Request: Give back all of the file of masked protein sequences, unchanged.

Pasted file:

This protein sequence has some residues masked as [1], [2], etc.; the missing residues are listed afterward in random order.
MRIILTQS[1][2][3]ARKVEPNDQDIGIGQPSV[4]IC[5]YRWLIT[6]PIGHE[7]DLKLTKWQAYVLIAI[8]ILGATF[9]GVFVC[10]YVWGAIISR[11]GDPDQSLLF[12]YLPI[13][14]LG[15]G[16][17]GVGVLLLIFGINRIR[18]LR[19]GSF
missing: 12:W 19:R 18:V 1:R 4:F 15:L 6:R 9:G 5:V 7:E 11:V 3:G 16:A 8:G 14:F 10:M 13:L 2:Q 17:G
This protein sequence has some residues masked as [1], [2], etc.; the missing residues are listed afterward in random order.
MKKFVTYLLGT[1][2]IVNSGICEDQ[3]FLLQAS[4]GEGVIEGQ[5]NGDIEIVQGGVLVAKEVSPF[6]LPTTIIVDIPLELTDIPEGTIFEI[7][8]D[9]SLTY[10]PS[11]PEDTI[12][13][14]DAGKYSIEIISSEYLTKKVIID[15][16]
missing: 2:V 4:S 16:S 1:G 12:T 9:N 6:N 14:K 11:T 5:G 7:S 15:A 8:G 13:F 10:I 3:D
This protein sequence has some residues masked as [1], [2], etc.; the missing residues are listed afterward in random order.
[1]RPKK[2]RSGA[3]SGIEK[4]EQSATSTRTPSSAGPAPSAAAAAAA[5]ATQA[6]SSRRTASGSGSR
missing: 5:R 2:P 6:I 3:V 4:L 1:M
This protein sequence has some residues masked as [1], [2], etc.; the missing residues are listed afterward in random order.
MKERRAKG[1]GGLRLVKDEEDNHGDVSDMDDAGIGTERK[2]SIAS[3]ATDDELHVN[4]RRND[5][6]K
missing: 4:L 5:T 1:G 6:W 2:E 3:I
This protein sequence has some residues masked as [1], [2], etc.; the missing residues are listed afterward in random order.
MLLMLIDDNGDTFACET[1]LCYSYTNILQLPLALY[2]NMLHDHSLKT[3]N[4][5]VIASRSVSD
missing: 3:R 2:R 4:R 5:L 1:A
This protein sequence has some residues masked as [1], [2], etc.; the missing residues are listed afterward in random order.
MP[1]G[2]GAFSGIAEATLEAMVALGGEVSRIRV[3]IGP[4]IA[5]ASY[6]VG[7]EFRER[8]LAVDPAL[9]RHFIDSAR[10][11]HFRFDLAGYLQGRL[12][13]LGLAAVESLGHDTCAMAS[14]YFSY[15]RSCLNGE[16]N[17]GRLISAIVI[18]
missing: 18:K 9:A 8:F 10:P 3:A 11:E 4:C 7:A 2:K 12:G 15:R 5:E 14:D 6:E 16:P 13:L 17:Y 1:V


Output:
This protein sequence has some residues masked as [1], [2], etc.; the missing residues are listed afterward in random order.
MRIILTQS[1][2][3]ARKVEPNDQDIGIGQPSV[4]IC[5]YRWLIT[6]PIGHE[7]DLKLTKWQAYVLIAI[8]ILGATF[9]GVFVC[10]YVWGAIISR[11]GDPDQSLLF[12]YLPI[13][14]LG[15]G[16][17]GVGVLLLIFGINRIR[18]LR[19]GSF
missing: 12:W 19:R 18:V 1:R 4:F 15:L 6:R 9:G 5:V 7:E 11:V 3:G 16:A 8:G 14:F 10:M 13:L 2:Q 17:G
This protein sequence has some residues masked as [1], [2], etc.; the missing residues are listed afterward in random order.
MKKFVTYLLGT[1][2]IVNSGICEDQ[3]FLLQAS[4]GEGVIEGQ[5]NGDIEIVQGGVLVAKEVSPF[6]LPTTIIVDIPLELTDIPEGTIFEI[7][8]D[9]SLTY[10]PS[11]PEDTI[12][13][14]DAGKYSIEIISSEYLTKKVIID[15][16]
missing: 2:V 4:S 16:S 1:G 12:T 9:N 6:N 14:K 11:T 5:G 7:S 15:A 8:G 13:F 10:I 3:D
This protein sequence has some residues masked as [1], [2], etc.; the missing residues are listed afterward in random order.
[1]RPKK[2]RSGA[3]SGIEK[4]EQSATSTRTPSSAGPAPSAAAAAAA[5]ATQA[6]SSRRTASGSGSR
missing: 5:R 2:P 6:I 3:V 4:L 1:M
This protein sequence has some residues masked as [1], [2], etc.; the missing residues are listed afterward in random order.
MKERRAKG[1]GGLRLVKDEEDNHGDVSDMDDAGIGTERK[2]SIAS[3]ATDDELHVN[4]RRND[5][6]K
missing: 4:L 5:T 1:G 6:W 2:E 3:I
This protein sequence has some residues masked as [1], [2], etc.; the missing residues are listed afterward in random order.
MLLMLIDDNGDTFACET[1]LCYSYTNILQLPLALY[2]NMLHDHSLKT[3]N[4][5]VIASRSVSD
missing: 3:R 2:R 4:R 5:L 1:A
This protein sequence has some residues masked as [1], [2], etc.; the missing residues are listed afterward in random order.
MP[1]G[2]GAFSGIAEATLEAMVALGGEVSRIRV[3]IGP[4]IA[5]ASY[6]VG[7]EFRER[8]LAVDPAL[9]RHFIDSAR[10][11]HFRFDLAGYLQGRL[12][13]LGLAAVESLGHDTCAMAS[14]YFSY[15]RSCLNGE[16]N[17]GRLISAIVI[18]
missing: 18:K 9:A 8:F 10:P 3:A 11:E 4:C 7:A 2:K 12:G 15:R 5:E 14:D 6:E 16:P 13:L 17:Y 1:V